Jodi Milstein has witnessed plenty of carnage in the music industry.
"I know the language, I understand the lifestyle of what it's like to tour, when you pull into a city at 2 a.m. and sleep on the bus," she says. "I doubt many [other therapists] can understand that."
Milstein, you see, isn't a guitarist, a tour manager, or a record producer, but she's still essential to the artists she works with. She's a therapist—more specifically, a therapist for bands. Jodi is part of a movement that provides quality mental health assistance to musicians who'd prefer a specialist that knows their world; someone who doesn't have to imagine what it feels like when the van breaks down, or when the booker shorts the fee, or when your drummer is being a dick, or when you're dazed with the flu and need to be on stage in an hour.
She got her start in the 90s with a job at A&M Records, where she worked directly with artists like Soundgarden, Gin Blossoms, KoRn, Sheryl Crow, and Blues Traveler. In that time—the heat of the alt-rock, FM radio era—she was surrounded by friends, clients, and colleagues who struggled with addiction; some who are still with us, and some who were eventually claimed by their afflictions.
This is the sort of context that frames the hedonistic excess of pop music against the morbid forces of gravity, and Milstein wanted to help. She imagined a position in the industry under a different, more soulful guise, and returned to college to earn her Master's in Clinical Psychology. In 2008, she broke ground on her own Los Angeles therapy practice that focused on the type of musicians she used to manage. It's called RockStar Therapy; built by, and for, those who feel burnt out by the music business.
There's not a huge base of academic literature on band therapy. Freud never put, say, Bing Crosby on the couch, and we've yet to scientifically uncover what a two-nighter in Cleveland does to your serotonin receptors. So Milstein's doctrine belongs to herself, and the small network of other rockstar-specific practitioners who make up the Music Industry Therapist Collective—each of whom are professionally licensed, and like Milstein, have a background in the professional, non-prescriptive side of the record business.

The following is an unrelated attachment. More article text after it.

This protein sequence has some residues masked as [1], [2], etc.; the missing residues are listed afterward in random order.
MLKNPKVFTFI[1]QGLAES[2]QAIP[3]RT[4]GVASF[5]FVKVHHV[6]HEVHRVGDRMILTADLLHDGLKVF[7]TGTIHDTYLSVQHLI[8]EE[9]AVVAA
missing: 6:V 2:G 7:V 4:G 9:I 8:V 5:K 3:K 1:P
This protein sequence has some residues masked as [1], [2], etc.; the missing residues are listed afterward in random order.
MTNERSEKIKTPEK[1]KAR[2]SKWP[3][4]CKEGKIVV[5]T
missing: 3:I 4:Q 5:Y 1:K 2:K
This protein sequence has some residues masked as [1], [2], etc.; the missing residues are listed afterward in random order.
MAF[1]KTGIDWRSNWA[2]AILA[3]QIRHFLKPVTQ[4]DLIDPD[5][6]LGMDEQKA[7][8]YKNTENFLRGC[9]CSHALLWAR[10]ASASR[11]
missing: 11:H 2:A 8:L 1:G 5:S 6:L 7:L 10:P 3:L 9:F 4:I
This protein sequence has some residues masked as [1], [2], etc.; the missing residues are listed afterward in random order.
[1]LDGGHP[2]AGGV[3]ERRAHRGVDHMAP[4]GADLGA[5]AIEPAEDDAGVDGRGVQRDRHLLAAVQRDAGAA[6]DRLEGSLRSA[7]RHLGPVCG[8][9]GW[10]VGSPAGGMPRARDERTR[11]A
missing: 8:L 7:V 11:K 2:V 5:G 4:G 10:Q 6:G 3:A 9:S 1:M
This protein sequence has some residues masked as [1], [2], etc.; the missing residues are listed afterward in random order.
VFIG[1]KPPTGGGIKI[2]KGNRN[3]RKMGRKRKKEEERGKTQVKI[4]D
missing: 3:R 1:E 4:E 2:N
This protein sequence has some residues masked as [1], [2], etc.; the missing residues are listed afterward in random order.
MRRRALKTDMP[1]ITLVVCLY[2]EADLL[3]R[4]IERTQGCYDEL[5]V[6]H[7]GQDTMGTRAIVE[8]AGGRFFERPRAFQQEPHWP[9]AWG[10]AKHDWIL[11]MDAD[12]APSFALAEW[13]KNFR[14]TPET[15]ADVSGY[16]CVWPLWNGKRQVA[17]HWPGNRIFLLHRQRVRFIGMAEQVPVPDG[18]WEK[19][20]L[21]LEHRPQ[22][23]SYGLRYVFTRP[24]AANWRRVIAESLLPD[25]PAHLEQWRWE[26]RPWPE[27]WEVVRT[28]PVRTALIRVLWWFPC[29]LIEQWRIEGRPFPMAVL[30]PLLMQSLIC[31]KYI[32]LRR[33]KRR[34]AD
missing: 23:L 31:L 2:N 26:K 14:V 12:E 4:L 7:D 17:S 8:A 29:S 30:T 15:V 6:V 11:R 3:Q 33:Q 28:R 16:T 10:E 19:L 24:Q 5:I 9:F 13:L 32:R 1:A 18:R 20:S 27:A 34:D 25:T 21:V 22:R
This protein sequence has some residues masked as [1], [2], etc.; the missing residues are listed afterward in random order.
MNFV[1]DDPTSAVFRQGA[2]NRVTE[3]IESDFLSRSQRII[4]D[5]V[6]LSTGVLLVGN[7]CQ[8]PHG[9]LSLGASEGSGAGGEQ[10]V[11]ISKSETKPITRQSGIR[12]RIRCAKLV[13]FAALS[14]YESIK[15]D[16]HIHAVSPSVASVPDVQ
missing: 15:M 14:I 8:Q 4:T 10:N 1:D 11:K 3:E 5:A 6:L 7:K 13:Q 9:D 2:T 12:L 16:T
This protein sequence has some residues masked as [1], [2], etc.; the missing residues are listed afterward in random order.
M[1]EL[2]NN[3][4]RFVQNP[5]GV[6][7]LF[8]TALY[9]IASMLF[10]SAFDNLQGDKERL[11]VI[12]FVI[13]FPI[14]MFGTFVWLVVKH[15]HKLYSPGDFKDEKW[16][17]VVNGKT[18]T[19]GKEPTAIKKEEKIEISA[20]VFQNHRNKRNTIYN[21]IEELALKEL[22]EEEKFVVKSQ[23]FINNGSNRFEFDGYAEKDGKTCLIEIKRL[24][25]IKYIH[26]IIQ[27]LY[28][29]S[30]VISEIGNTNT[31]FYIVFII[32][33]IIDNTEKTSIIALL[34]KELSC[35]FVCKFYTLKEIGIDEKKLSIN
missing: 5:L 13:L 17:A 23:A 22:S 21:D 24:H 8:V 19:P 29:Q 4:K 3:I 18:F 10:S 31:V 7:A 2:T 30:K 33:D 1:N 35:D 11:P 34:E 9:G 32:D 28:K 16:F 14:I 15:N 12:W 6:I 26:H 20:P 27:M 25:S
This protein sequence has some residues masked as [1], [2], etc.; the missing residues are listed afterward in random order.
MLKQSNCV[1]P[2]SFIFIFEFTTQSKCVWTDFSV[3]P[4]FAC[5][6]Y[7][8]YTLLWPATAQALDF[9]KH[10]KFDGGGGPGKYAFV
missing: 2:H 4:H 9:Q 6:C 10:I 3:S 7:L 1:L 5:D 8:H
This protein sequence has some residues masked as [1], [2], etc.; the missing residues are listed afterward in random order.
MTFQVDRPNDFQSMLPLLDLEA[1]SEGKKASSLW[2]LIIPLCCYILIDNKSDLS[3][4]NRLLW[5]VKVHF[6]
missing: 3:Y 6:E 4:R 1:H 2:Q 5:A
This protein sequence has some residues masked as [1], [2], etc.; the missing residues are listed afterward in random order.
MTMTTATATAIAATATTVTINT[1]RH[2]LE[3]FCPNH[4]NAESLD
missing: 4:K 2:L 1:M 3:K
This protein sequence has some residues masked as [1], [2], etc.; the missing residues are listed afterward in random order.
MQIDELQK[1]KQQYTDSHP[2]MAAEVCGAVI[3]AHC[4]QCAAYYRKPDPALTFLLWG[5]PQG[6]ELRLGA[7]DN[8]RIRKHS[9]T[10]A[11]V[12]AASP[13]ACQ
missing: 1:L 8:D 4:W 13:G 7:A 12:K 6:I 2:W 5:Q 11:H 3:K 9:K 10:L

Their motivations are clear. Linkin Park's Chester Bennington and Soundgarden's Chris Cornell are just two examples of recent tragic, high-profile suicides within the industry. The insurgent wave of emo rap has been marked by the drug-related deaths of Lil Peep and Juice WRLD, and there's mounting composite evidence that musicians die earlier and suffer from exceptionally high rates of anxiety and depression.
Milstein's specialization becomes particularly relevant when she welcomes a full-fledged band, rather than an individual artist, to her office. Bands are a cerebral vortex; a simmering web of friendships and working partners, with egos of fluctuating size and authority. It's plenty for any psychologist to chew on. Milstein says it's similar to family therapy, only with more money on the line.
"They live with each other, they have to tolerate each other, and they have good times and difficult times," she explains. "There's usually some kind of hierarchy in a band, it's rarely split equally, you look at the people who are the most influential in a band, and how to make sure they're respecting the other adults in the group. Some bands are more feelings-oriented. Some bands have members that want to be in therapy, and some think it's ridiculous. And you have to remember that it's a business. There's a whole machine behind these people in my office. So how do we continue their success, or build on that success?"
A version of what Milstein is talking about was dramatically captured in the 2004 Metallica documentary Some Kind of Monster. It remains a fascinating watch. These aging Gen X dads, still stinging from the departure of their bassist Jason Newsted, hire the services of a "therapist/performance enhancement coach" named Phil Towle. Over the course of the film, we watch the world's marquee metal band fess up to giant, petty wads of vulnerable baggage—revealing the sort of bruised feelings and jealousies that you'd never expect to befall the mighty Metallica. (They eventually get it together of course, though St. Anger wasn't their best moment.)